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licious

to those

$ 1067. In its general application malicious mischief may be defined to be any malicious or mischievous physical injury,

Offence ineither to the rights of another or to those of the public in

cludes mageneral. Thus, it has been considered an offence at com

physical mon law to maliciously destroy a horse belonging to an injury to other ;' or a cow; or a steer ;or any beast whatever which of another may be the property of another ;' to wantonly kill an ani- person or mal where the effect is to disturb and molest a family ;5 to of the

public. be guilty of wanton cruelty to animals, either publicly (when the animal belongs to the defendant himself), or secretly, through specific malice against another person who is the owner, in such case mere wantonness not being sufficient; to maliciously cast the carcass of an animal into a well in daily use ;8 to maliciously poison chickens, fraudulently tear up a promissory note, or break windows; to mischieviously set fire to a number of barrels of tar belonging to another ;1o to maliciously girdle or injure trees or plants kept either for use or ornament;" to put cow-itch on a towel, with intent to injure a person about to use it ;12 to maliciously break up a boat ;'3 to maliciously cut off the hair of the tail or mane of a horse, with intent to annoy or distress the owner;" to discharge a gun with

8

Resp. v. Teischer, 1 Dall. 359, 1788; 201, 1875, cited infra, & 1068. As to State v. Council, 1 Overton, (Tenn.) cruel sports, see infra, %% 1461, 1465 a. 305, 1808.

? U. S. v. Logan, 2 Cranch C. C. ? Com. v. Leach, 1 Mass. 59, 1804; 259, 1821; U. S. v. Jackson, 4 Ibid. People v. Smith, 5 Cow. 258, 1825. 483, 1836.

3 State v. Scott, 2 Dev. & Bat. 35, State v. Buckman, 8 N. H. 203, 1836; contra, State v. Wheeler, 3 Vt. 1836. 344, 1831.

9 Resp. v. Teischer, 1 Dall. 359, 1788. * But see a learned article in 7 Law 10 State v. Simpson, 2 Hawks, 460, Rep. (N. S.) 87–93. As to dogs, see 1823. infra, & 1076; supra, 2 872. Cf. Mr. 11 Com. v. Eckert, 2 Browne, 249, Gerry's argument in Davis v. Society 1812; per contra, Brown's Case,3 Greenl. for Prevention of Cruelty, etc., 75 N. 177,1824; and State v. Helmes, 5 Ired. Y. 362, 1878.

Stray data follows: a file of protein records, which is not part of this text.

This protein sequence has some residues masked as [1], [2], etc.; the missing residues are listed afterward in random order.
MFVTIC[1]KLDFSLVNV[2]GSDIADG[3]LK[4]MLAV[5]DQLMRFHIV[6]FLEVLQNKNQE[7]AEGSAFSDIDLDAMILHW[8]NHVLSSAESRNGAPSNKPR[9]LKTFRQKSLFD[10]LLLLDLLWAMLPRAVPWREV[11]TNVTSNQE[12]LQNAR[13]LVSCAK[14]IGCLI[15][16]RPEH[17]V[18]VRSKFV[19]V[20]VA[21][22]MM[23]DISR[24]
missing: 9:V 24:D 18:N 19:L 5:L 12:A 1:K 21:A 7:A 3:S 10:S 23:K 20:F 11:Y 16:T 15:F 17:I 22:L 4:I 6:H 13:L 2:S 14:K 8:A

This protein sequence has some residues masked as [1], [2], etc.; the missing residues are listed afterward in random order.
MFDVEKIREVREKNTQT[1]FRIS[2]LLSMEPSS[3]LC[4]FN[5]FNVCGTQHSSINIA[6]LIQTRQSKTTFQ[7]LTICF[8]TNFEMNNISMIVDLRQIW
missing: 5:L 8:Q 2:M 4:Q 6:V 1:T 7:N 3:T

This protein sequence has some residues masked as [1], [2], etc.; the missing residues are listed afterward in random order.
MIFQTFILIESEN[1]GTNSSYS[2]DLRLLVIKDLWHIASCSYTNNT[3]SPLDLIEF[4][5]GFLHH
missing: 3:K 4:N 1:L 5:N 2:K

364, 1845, where it was held not to be * Henderson's Case, 8 Gratt. 708, indictable to maliciously cut down a 1852.

crop of Indian corn standing in a $ U. S. v. Logan, 2 Cranch C.C. 259, field. But see People v. O'Brien, 60 1821; State v. Briggs, 1 Aikens, 226, Mich. 8, 1886. See infra, X 1082 c. 1825. See Statutes, infra, & 1082 d. But 12 People v. Blake, 1 Wheel. C. C. it has been held that “wounding” a 490, 1823. horse or other animal belonging to 13 Loomis v. Edgerton, 19 Wend. another is not indictable at common 419, 1839. law. Ranger's case, 2 East P. C. 14 Boyd v. State, 2 Humph. 39, 1840. 1074 State v. Beekman, 3 Dutch. This, however, wasunder a statute pro124, 1858; State v. Manual, 72 N. C. hibiting “disfiguring.Infra, & 1082 d.

with malice to

breach of

the peace.

the intention of annoying and injuring a sick person in the immediate vicinity ;' to maliciously and indecently break into a room with violence for the same purpose;" though it is held not an indictable offence to remove a stone from the boundary line between the

premises of A. and B. with intent to injure B.3 § 1068. The recent inclination, however, so far as the common

law is concerned, is to restrict the party injured to his But offence must be civil remedies, except (1) where the offence is committed

secretly, in the night-time, or in such other way as to inowner, or

flict peculiarly wanton injury, so as to imply malice to the involve a